Published October 6, 2010
The woman sitting next to me, Melanie Brown, had been to these before.
“When they close the casket, it’s usually the hardest part,” she whispered to me, as mourners paid their final respects to mother and son.
The body of 2-year-old Amani Smith lay in Eyanna Flonory’s arms, just as the police had found them a block away, on Woolson Street.
The undertakers closed the casket, and a sadness fell over the church. There was a portrait of a smiling Eyanna and the cutest little kid you ever saw.
“I lived on every street in this neighborhood,” Brown said, including Woolson. Her son went to school with Simba Martin, Flonory’s boyfriend, who was laid to rest Tuesday. Brown said it was her godson, 19-year-old Aaron Brown, who was shot to death last August at the Dorchester Y.
Brown can’t take any more violence. She wants the drugs and guns gone. “They don’t want to fix it.” Who is they, I ask? The government, politicians, she says.
Bishop John Borders blames a lot of people. Pastors, teachers, cops, reporters, absent fathers. He declared a “spiritual war” on evil.
“I’m going into a season of prayer. I’m asking God to change the spiritual climate in the City of Boston,” Borders preached, his voice rising. “God has had enough.” He pounded the lectern.
The most powerful words came next:
Our teachers have to teach lessons that are higher than MCAS. We can’t stop at MCAS. We have to go higher than MCAS. Our politicians have to end the lying, and they have to end the division. Our police have to return to neighborhood policing and end police brutality. The media has to stop recording all the bad things that happen in our neighborhood and learn to start recording the positive things that happen in our neighborhoods. And our fathers have to take their families back. Our men have to be men. Our mothers have to take the locks off the doors of their children. They have to go inside of their rooms and throw out everything that doesn’t belong there. And if you know where the guns are, and if you know where the drugs are, stop worrying about being a snitch. You have to report it. You’ve got to get the guns out of this community. And you’ve got to get the drugs out of this city. I’m stirred up! I’m not going to take it anymore!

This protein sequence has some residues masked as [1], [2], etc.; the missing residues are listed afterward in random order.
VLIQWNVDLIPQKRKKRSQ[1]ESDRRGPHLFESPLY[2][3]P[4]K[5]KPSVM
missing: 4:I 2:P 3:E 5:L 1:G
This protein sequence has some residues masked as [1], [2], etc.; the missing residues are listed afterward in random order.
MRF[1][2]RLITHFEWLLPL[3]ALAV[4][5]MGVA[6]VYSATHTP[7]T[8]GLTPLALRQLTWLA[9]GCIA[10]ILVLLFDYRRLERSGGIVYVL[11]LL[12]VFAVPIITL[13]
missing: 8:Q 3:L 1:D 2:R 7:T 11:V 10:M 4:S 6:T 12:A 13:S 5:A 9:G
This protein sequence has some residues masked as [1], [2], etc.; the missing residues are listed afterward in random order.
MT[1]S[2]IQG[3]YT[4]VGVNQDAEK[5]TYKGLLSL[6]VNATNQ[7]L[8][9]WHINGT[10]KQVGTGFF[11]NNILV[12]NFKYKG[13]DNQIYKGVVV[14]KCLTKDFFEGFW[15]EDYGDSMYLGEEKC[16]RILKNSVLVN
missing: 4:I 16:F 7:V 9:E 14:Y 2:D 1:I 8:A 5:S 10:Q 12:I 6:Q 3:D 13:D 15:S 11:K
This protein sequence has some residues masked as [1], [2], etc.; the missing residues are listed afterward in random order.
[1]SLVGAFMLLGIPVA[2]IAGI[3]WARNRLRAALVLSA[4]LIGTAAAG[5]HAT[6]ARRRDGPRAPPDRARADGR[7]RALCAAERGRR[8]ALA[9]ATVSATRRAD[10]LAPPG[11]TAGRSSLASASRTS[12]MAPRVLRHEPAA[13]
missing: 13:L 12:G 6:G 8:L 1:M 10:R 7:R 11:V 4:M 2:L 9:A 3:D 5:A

Eyanna and Amani are murder victims No. 48 and 49 this year. Amani is by far the youngest on this list. And Borders wants the outrage of a 2-year-old’s death to wake up this city.
“God is going to use this death to turn us back to God.”